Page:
I think you missed my point. This model does not require programming via text... rather, when it comes to synth parameters, you basically can't program it AT ALL (except via optional PC/Mac editor). You can make a handful of program tweaks, you can do MIDI zoning and splits/layers, and so forth, but you cannot actually get into any real sound programming. Again, I was thinking that his electronic music synth editing would all be based on the other keyboard of the pair.

To put this in better context, people here have mentioned Yamaha MODX8 and Roland DS88 or FA08, which are all deeply editable keyboards. The SPS4-8 is not in the same market segment as these models. Instead, it's more comparable to a Yamaha MX88, CP88, P515 or a Roland RD88, where there is little-to-no on-board sound editing beyond splits/layers (and in some cases, effects). As different as they are, they are all basically designed as preset-based boards, fancy digital pianos. (Though like the Kurzweil, the MX88 does permit editing from a PC/Mac.) If the OP has a separate board for his synth programming, I was thinking this kind of board might be sufficient for his piano and related needs. I picked this one over those others based on its price, its MIDI capabilities for integrating his other board, and its built-in speakers.

I dont think 4 voice polyphony is a problem at this point.
Very possibly. And then, as I said, a whole bunch of other possibilities open up. Other Korgs, Roland Boutiques or System 1, Behringers...
 
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happyrat1

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Honestly for someone starting out, I think the DS88 and a set of Presonus speakers is an excellent beginning.

The DS88 has some pretty good synth sounds right out of the box and if he really wants to get into deeper knob twiddling sound design later he could add a Korg Monologue or a Behringer Crave for a couple of hundred bucks later on.

I think we are all overwhelming a beginner with our personal preferences and prejudices here and be realistic about just how much configurability and knob twiddling and deep menu diving a beginner is capable of while in the process of learning piano techniques and music theory.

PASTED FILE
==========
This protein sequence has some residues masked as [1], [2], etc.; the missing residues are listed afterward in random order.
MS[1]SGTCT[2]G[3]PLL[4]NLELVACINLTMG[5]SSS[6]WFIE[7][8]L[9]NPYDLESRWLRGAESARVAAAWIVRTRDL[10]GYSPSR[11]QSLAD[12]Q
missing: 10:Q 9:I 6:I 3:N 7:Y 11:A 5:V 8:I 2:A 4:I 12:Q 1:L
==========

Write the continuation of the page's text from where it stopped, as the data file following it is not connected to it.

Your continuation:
At this point in his journey and at his price point, I seriously doubt he needs major polyphony in a synth and the DS88 is more than capable of filling that bill anyway.

Gary ;)
 
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I think it gets back to what he said in the first post, "Maybe I need to understand that really a true synth and an 88 key {piano} keyboard are two totally different animals? Am I right in saying this, or is there something you would recommend which would give me a great bit of each within this budget?" I think he's right in saying that. You're not going to get a strong piano board and a strong board to " totally play about with knobs" within that budget. So either you compromise on the latter (with a DS88 for example), or you get two boards... an 88 piano/rompler AND a knobby synth.

Having said that, one could also add a low-cost knobby synth to a DS88. But then we added the variable that he hadn't also budgeted separately for speakers, and I thought he might want more than 4-note polyphony for the synth. But sure, a DS88 and a small knobby synth is another way to go, and you could start with the DS88 and add the synth later...
 

happyrat1

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In my living room setup I have a DS88 on the lower tier and a Ferrofish B4000+ and a Behringer Crave sitting up top.

I have all of these MIDIed up and routed through my living room computer so I can layer or play any of them separately from the keyboard with a twist of a volume knob or a couple of button pushes quickly and easily on the fly. The Crave also has a built in sequencer so it can act as a standalone bass synth.

If I were performing live this setup would be good enough to cover almost any 70's or 80's tune with ease and since he's a beginner I think starting off with a DS88 is practically overkill for his needs.

I started out decades ago with a sh*tty Casio WK-1500 and horsetraded my gear along the way to build a proper studio while I was learning the craft at the same time.

He really doesn't need much to get him started and I would have given my left nut for a professional quality instrument like a Juno when I was starting out.

:) Gary ;)
 

Yan

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One thing we do not know is what Yan has by way of keyboard at present so it may help if he advised.

BTW the Pre-sonus 4.5 are c£140 a pair but the E5 are £300 which is a huge dent in the budget.